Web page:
An important hurdle in the development of FDCs is the fact that in most developing countries the regulatory authorities are prone to register, rather ‘blindly’, only those formulations which have been already registered by their European or American counterparts. In addition, concerns of manufacturers over the regulatory process arise from varying registration requirements across different countries. There has been a constant debate between manufacturers and regulatory authorities regarding the use of FDCs. Regulatory authorities have banned many of the FDCs from time to time39 and have yet to provide any clear-cut guidelines regarding the use and evaluation of these dosage forms.
Various fundamental requirements for the registration of FDC products mentioned by various regulatory authorities include the following40:
• Each component must make a contribution to the claimed effect;
• The dosage of each component must be such that the combination is safe and effective for use;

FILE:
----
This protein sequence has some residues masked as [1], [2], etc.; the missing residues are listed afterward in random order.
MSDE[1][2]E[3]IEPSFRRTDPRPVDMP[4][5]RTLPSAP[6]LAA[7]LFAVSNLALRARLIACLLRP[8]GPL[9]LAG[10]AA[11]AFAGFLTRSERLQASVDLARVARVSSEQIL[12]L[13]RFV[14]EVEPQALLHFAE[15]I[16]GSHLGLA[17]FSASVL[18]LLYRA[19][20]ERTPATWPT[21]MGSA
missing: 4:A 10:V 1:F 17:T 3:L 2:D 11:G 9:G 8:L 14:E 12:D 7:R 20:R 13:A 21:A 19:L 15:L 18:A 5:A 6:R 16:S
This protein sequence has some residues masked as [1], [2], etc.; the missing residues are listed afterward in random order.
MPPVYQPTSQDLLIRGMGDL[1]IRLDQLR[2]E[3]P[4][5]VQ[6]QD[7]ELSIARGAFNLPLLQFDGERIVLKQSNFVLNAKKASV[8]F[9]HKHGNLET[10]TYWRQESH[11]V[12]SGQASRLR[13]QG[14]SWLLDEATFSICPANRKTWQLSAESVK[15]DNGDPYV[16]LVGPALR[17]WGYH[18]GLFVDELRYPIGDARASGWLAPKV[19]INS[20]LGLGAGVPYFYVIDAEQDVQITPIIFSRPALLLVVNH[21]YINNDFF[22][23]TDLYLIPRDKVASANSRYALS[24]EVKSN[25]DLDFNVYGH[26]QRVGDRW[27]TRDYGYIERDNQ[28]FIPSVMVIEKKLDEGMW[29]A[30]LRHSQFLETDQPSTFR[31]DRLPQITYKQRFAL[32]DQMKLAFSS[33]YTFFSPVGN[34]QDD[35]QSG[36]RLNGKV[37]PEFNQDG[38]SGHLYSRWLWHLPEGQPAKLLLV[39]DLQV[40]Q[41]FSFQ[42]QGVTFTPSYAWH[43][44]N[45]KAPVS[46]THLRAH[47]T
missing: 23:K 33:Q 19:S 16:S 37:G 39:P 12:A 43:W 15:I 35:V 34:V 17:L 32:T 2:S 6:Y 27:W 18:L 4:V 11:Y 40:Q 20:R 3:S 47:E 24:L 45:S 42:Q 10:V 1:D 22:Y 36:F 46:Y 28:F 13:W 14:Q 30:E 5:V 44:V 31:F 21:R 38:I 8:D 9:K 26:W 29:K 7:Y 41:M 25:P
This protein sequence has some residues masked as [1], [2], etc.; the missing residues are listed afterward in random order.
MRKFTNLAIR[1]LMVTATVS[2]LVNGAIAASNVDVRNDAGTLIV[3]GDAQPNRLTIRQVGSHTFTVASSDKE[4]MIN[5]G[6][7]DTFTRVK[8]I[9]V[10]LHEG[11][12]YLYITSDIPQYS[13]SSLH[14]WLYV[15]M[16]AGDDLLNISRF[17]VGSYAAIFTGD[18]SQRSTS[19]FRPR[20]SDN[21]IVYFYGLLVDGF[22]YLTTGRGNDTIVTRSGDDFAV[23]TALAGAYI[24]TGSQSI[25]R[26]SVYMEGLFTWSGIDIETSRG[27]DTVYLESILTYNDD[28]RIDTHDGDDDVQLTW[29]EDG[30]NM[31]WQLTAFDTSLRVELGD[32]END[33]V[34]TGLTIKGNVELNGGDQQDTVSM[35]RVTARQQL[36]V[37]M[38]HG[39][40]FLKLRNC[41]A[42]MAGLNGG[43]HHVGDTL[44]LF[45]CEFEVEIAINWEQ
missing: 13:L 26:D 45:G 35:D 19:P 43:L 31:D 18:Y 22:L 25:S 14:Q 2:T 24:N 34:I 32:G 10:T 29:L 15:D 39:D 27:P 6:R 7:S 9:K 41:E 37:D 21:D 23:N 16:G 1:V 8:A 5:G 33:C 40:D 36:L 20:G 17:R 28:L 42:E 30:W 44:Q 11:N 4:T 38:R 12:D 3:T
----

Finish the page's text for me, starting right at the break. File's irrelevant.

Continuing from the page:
• As a special application of the first requirement, a component may be added, either to enhance the safety or effectiveness of the principle active ingredient or to minimize the potential for abuse of this ingredient;
• The duration of action of drugs should not differ significantly;
• Drugs should not have narrow therapeutic index or critical dosage range.
The high registration fee in some of countries is also a barrier to the entry of FDCs into market. Therefore, time constraints, costs of clinical trials and regulatory problems are strong disincentives for manufacturers to produce FDC tablets21. On the contrary, the FDC formulations available on the market are characterized by a large variety of different dosage ratios of the drugs. This plethora of different formulations and different dosages has created considerable confusion impacting the application of standardized therapeutic regimens. Hence, there is a need for uniformity of dosage on the part of manufacturers to avoid confusing prescribers.
In short, several factors hinder the introduction of FDCs and the expansion of their use including: higher prices, particularly for three-and four-drug FDCs; lack of proof of bioavailability of rifampicin in some formulations; protectionist measures on the part of certain national drug regulatory authorities that favor locally-produced single tablets over imported FDCs; and availability of inappropriate FDC formulations in the local or international market as compared to the international standardized regimens for TB29.